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Asia selectors name their top China fund picks

Despite turbulence in Chinese equities this year, fund buyers remain convinced that a cautious approach will pay off in the long run.

Chinese whispers

A cautious approach and a focus on new-economy stocks: that seems to be the attitude of fund selectors towards China. Two of the five fund selectors surveyed say they are underweight on China equities for now. ‘Long term, we remain constructive on the Chinese economy, although we are currently underweight in terms of asset allocation,’ says Aman Dhingra of UBP.

A similar sentiment is shared by Christopher Wong at Credit Suisse Private Banking Asia Pacific. ‘Notwithstanding the recent bounce in economic data, we remain neutral on China equities although they are cheap and offer value.

' As Chinese equities are a big part of Asia-centric benchmarks, we recommend investors retain allocation, albeit at a reduced level. Our preferred core Chinese equity fund is a high-conviction, benchmark agnostic portfolio with the ability to invest in onshore and offshore stocks.’

DBS Bank’s Paul Zhuang, meanwhile, is opting for a fund that aims to be benchmark agnostic, and relatively conservative.

'As such, the fund is better able to protect value when overall markets underperform, albeit at the expense of participating less in an upward momentum rally. Will Leung of Standard Chartered notes that his team continues to like China equities despite the lacklustre performance since the start of this year but is focusing on new economy sectors.

‘One of the best ways to leverage this view is to target MSCI China, which has less weighting on old-economy shares,’ he says.

Finally, Ryan Sim of OCBC Bank says the backdrop of accommodative monetary and fiscal policies remain broadly supportive for equities, while the MSCI China PE is still below its 10-year average.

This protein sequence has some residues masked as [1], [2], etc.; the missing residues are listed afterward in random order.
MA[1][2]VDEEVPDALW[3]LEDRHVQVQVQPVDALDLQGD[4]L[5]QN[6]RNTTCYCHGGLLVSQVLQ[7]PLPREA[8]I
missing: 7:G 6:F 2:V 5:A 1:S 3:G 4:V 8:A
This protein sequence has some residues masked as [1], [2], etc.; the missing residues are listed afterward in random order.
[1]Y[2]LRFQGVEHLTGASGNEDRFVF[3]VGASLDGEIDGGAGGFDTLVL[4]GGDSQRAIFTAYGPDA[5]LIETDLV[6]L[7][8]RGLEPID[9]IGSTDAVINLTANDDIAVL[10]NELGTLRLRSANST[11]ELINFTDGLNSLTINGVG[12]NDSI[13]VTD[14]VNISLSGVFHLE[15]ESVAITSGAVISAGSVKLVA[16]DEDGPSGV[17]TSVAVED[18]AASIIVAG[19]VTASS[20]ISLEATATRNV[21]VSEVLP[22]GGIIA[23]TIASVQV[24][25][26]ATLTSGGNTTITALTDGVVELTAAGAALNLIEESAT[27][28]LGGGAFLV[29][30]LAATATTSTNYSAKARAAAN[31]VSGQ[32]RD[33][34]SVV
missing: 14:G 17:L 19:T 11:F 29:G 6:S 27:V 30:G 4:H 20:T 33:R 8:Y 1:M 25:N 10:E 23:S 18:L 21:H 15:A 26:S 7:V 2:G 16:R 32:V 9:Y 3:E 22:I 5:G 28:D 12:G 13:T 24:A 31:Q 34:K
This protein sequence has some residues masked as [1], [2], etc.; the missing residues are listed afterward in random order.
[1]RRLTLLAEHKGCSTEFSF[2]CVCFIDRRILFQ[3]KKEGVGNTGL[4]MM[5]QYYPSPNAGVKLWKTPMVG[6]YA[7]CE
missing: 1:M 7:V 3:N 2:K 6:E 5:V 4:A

‘Near term, given the market rebound since mid-February, investors may have to be more selective.’

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Chinese whispers

A cautious approach and a focus on new-economy stocks: that seems to be the attitude of fund selectors towards China. Two of the five fund selectors surveyed say they are underweight on China equities for now. ‘Long term, we remain constructive on the Chinese economy, although we are currently underweight in terms of asset allocation,’ says Aman Dhingra of UBP.

A similar sentiment is shared by Christopher Wong at Credit Suisse Private Banking Asia Pacific. ‘Notwithstanding the recent bounce in economic data, we remain neutral on China equities although they are cheap and offer value.

' As Chinese equities are a big part of Asia-centric benchmarks, we recommend investors retain allocation, albeit at a reduced level. Our preferred core Chinese equity fund is a high-conviction, benchmark agnostic portfolio with the ability to invest in onshore and offshore stocks.’

DBS Bank’s Paul Zhuang, meanwhile, is opting for a fund that aims to be benchmark agnostic, and relatively conservative.

'As such, the fund is better able to protect value when overall markets underperform, albeit at the expense of participating less in an upward momentum rally. Will Leung of Standard Chartered notes that his team continues to like China equities despite the lacklustre performance since the start of this year but is focusing on new economy sectors.